These are just some examples of how you can include sage into your daily diet. A tablespoon of sage has 43% of the recommended daily amount (RDA) of vitamin K and 25% of your RDA of fiber.

The Health Benefits of Using Sage Tea

Another way to get the most out of the health benefits of sage is by making a tea with the leaves. It’s full of healthy antioxidants and plant-based compounds that help you lose weight by increasing your metabolism (BMR).

The increase in your metabolism will improve your overall health by allowing your blood to better circulate, reducing blood pressure and risk of cardiovascular disease.

By also allowing nutrients and oxygen in the bloodstream to travel more efficiently through your system which will lead to:

  • Improves digestion

  • Healthier brain function

  • Healthier skin

  • Improves cell health

  • Reduce stress

Blood pressure control one of the biggest effects of drinking sage tea, due to the vitamins and nutrients. The main factors that impact high or low blood pressure are vitamin k, iron, manganese, vitamin B6, and calcium.

Additionally, blood sugar regulation is also improved due to the natural source of fiber and its low amount of calories.

As you age, your mental health becomes more important as your cognitive processing, memory, and overall mental health declines. Alzheimer's disease is an aggressive and common disease that affects over 5.7 million people over the age of 65.

We can preserve our brain health and function by drinking sage tea or including sage into your diet at least once or twice per week. Sage is full of potent plant-based compounds, vitamins, and minerals.

Renowned for sage’s restorative health benefits, as well as its uses in cooking and wellness routines makes it a powerful addition to almost any diet.

Benefits of Burning White Sage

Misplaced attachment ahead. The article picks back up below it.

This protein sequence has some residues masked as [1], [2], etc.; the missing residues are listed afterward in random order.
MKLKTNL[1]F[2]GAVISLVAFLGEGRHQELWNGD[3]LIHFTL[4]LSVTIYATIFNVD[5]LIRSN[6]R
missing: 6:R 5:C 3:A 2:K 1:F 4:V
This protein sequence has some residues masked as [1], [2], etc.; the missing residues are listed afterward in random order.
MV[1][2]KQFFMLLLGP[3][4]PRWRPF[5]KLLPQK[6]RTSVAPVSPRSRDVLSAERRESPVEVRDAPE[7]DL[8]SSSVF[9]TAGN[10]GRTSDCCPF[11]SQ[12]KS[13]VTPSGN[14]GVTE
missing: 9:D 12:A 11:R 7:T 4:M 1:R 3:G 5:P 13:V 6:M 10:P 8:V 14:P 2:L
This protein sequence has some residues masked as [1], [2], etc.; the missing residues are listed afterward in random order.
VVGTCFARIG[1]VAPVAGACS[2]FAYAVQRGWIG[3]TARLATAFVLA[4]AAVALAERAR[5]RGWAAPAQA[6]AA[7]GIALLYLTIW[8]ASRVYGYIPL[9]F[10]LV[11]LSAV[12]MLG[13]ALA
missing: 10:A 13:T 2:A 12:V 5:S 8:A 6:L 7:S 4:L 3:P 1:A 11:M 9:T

The act of burning white sage has been around for centuries to perform rituals and ceremonies but has recently gained popularity in 2016.

The benefits of burning sage have always been ignored in North America due to the difference in lifestyle, although as time goes by, cultural adaptations are always being revisited.

The ritual is known as smudging, which is performed to rid “bad spirits and negative energy” in anything tangible.

This is practical because this process gives people the peace of mind that they’re contributing to their well-being, health, and positivity. Little scientific research and studies to prove the effects of Smudging.

The only proven benefits of smudging are:

  • Releases negative ions which reduces pet and dust allergens, the presence of mold, and improves the quality of the oxygen

  • Improved sleep and sleep quality

  • Lowers blood pressure due to reduced stress

bundle of sage leaves

Sage Health Benefits

Sage has many health benefits that range from improving mental health and processing to reducing blood pressure, risk of diseases, and cancer.

There are 2 forms of sage, (Salvia officinalis) and Spanish sage (Salvia lavandulaefolia) both of which have the same effects and are used for medications to treat certain complications, diseases, infections, and other chronic conditions such as:

  1. Digestive problems

  2. Gas (flatulence) and stomach pain (gastritis)

  3. Loss of appetite

  4. Excessive sweating

  5. Stomach disease and diarrhea

  6. Bloating and flatulence

  7. Heartburn and acid reflux

  8. Depression

  9. Cerebral ischemia, increasing blood flow to the brain

  10. Helps prevent lung cancer

  11. Diabetes

  12. High cholesterol

  13. Alzheimer's disease